Nurith Aizenman

World leaders have celebrated Earth Day today by gathering in New York to sign a historic climate agreement to reduce greenhouse gas emissions. But some of the most vital environmental work is being done by ordinary citizens with extraordinary courage. People like subsistence farmers and tribal leaders in the poorest countries are standing up to some of the world's most powerful industries. And a growing number of them have been attacked — and sometimes murdered — for trying to protect the environment.

It was a hospital — but to psychologist Inka Weissbecker it looked more like a prison. She had come to South Sudan to check out the country's only health facility for treating patients with mental illness.

"There was a hallway leading past these cells with bars on them," she recalls. "Behind one set of bars I saw a mattress covered in plastic. And on it was urine and feces — and this woman lying with her face to the wall. I don't know if she was dead or just sleeping. Nobody seemed to care."

Editor's note: Sir Fazle Hasan Abed is the award-winning founder of one of the largest nongovernmental aid groups in the world. It's called BRAC, and it operates in 11 countries across Africa and Asia. On Friday Abed's colleagues at BRAC announced that he has died. He was 84 and was being treated for a brain tumor. In 2016 NPR interviewed Abed. In his memory we are re-posting that story.

Critics call them "parachute researchers": Scientists from wealthy nations who swoop in when a puzzling disease breaks out in a developing country. They collect specimens, then head straight back home to analyze them. They don't coordinate with people fighting the epidemic on the ground — don't even share their discoveries for months, if ever.

Sometimes it's because they want to publish their results – and medical journals prefer exclusives. And sometimes it's because they can make a lot of money by coming up with copyrighted treatments for the disease.

The boys and girls at the party are matched up by height. They dance together. Maybe they do a little grinding. They talk about love ... and marriage. Then they eat birthday cake.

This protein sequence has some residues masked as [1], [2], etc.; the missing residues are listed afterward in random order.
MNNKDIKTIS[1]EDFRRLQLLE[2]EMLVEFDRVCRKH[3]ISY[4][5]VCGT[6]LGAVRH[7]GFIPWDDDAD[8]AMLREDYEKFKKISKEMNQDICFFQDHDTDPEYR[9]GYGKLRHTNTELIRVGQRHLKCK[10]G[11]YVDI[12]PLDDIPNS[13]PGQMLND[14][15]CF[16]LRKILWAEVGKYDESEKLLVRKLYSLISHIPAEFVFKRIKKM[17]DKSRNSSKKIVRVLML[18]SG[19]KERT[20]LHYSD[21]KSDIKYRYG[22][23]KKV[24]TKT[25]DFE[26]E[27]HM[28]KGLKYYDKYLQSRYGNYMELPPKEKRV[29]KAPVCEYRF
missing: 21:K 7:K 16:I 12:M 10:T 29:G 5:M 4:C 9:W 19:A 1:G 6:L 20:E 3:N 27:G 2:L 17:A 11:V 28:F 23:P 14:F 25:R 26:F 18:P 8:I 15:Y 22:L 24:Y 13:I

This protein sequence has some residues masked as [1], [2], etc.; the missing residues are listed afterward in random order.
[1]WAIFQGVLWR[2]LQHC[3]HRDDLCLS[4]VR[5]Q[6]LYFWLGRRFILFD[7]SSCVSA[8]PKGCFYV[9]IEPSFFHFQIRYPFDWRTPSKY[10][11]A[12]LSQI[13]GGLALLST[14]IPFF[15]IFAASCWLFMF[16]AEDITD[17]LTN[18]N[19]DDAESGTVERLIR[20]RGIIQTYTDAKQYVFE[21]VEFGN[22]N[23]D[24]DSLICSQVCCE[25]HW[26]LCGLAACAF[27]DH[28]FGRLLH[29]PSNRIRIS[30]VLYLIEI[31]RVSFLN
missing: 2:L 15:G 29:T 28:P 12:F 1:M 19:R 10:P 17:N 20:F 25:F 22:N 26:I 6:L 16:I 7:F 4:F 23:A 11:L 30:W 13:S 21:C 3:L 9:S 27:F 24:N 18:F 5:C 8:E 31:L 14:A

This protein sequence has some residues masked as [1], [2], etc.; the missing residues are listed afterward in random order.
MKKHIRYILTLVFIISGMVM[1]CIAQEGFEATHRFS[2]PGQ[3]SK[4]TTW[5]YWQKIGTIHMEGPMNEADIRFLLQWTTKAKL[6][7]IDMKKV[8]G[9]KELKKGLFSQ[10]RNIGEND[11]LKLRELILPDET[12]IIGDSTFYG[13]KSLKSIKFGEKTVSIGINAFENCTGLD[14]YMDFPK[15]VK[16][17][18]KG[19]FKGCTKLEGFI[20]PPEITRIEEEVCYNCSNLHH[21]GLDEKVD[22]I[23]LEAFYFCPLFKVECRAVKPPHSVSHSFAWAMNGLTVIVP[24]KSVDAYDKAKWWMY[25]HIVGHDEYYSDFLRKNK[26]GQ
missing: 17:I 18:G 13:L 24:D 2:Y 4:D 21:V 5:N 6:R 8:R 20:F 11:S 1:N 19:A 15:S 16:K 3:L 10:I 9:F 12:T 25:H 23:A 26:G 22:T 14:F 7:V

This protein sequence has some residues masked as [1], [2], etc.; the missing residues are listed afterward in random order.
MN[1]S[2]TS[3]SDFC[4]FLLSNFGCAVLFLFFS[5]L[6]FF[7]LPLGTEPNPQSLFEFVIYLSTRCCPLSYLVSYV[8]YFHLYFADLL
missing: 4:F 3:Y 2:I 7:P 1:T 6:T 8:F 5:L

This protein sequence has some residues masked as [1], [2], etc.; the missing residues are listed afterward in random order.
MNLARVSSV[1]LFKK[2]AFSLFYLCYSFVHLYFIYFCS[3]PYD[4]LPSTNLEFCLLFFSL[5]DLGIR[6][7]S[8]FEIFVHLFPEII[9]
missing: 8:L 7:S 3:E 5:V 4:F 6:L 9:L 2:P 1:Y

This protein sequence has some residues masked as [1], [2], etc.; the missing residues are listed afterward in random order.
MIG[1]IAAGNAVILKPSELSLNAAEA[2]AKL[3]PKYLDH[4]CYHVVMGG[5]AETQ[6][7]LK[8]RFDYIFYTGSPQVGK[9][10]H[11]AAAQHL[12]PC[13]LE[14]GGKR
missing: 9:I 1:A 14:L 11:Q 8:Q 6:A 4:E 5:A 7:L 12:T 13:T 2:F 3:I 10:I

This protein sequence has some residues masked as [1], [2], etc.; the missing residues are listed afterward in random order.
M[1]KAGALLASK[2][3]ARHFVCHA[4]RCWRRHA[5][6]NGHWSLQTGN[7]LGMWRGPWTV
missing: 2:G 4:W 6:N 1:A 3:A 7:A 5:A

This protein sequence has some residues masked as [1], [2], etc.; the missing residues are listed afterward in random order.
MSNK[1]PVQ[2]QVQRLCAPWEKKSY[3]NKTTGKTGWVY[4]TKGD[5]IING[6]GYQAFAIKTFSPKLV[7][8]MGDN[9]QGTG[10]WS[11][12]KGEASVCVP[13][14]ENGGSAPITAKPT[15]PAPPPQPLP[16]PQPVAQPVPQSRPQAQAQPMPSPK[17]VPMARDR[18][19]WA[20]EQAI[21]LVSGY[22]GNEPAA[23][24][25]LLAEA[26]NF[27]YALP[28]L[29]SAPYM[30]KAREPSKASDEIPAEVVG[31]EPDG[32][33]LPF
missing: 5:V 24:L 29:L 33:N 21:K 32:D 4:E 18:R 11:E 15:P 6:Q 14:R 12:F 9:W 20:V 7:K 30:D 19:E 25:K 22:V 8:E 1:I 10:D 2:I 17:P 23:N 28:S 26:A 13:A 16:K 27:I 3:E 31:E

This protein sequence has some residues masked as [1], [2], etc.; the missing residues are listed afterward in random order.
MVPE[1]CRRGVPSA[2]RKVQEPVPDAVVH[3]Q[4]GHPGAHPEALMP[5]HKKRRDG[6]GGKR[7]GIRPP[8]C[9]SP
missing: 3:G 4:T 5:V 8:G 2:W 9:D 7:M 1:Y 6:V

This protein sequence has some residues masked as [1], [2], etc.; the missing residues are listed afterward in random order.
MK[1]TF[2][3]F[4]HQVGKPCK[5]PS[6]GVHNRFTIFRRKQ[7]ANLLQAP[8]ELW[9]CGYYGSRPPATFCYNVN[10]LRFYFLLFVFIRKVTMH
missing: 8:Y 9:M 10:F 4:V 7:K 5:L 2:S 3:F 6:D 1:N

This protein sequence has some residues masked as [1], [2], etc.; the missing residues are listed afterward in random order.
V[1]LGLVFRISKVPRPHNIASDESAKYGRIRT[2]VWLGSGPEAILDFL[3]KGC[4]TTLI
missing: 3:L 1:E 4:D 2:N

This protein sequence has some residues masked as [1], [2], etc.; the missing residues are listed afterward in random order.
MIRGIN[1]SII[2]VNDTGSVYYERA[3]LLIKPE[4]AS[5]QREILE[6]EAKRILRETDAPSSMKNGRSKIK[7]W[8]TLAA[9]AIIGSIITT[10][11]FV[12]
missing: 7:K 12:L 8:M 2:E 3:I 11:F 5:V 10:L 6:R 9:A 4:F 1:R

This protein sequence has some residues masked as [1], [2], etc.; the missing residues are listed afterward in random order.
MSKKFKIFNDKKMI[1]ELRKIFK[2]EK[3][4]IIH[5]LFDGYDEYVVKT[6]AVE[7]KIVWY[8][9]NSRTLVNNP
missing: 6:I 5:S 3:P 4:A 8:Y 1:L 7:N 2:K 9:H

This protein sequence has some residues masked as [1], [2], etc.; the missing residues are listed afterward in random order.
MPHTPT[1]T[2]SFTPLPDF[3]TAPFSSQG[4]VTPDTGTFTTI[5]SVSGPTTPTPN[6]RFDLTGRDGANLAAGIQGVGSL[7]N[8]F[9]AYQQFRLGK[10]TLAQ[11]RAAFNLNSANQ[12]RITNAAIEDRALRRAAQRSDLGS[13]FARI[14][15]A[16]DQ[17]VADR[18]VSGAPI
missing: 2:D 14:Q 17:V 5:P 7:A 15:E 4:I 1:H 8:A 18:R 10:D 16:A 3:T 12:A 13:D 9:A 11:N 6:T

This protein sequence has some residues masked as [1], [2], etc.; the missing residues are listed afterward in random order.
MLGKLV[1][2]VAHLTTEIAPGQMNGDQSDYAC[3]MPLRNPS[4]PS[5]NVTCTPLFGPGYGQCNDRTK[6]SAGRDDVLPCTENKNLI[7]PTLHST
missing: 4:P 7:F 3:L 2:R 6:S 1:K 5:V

That doesn't sound like a radical event. But in a predominantly conservative Muslim slum in the Indian city of Kolkata it was unheard of. And what made it happen? Lush, romantic Bollywood movies.

That's what Kabita Chakraborty learned after she began doing research in Kolkata.

The world is in danger of running out of vaccines for a deadly disease: yellow fever. A major outbreak in the African nation of Angola has already depleted the stockpile that world health officials had set aside for emergencies. It's unclear whether new vaccines can be made in time — even as officials worry that the epidemic could spread through Asia and beyond.

They're simply test tubes, mainly filled with blood and saliva, but to researcher Beatriz Parra Patino, they're a lot more.

To her, each tube represents "a human being." And the blood and saliva may hold the answer to one of the many mysteries about the Zika virus sweeping through her native Colombia: Is it linked to Guillan-Barre syndrome, a neurological condition with excruciating effects, including temporary paralysis.

"I treat the tubes as if I was treating the person," she says, "with respect and trying to do my best."

Keila Atuesta Jaimes, a petite 25-year-old, is lying on an exam table next to an ultrasound machine. The doctor moves the wand across her belly. It's pretty flat. She's only about three months pregnant. Then suddenly, there's the heartbeat!

Atuesta smiles. Nervously. About three weeks ago she came down with the kind of rash and fever she figured could mean only one thing: Zika.

The Zika outbreak is aggravating an already tense relationship between Venezuela and Colombia. In Colombia, more than 37,000 people have fallen sick. Venezuela reports fewer than 5,000 cases — a number that Colombian officials find suspiciously low.

Juan Bitar heads the health department of a state in Colombia that shares a long border with Venezuela. "A lot of people who are sick with Zika in Venezuela are coming [to Colombia] for medical attention," he says.

Two weeks ago, Jenny Tolosa found out she was pregnant.

The 23-year-old had no idea. "I didn't have any symptoms," she says. "I totally didn't expect this." She giggles, because she was excited by the news.

But she was also worried. She says her first thought was, "I think I had Zika last December!"

That's the mosquito-borne virus that's spreading through Latin America — and has been linked to the birth defect microcephaly, which causes an abnormally small head and possible brain damage.

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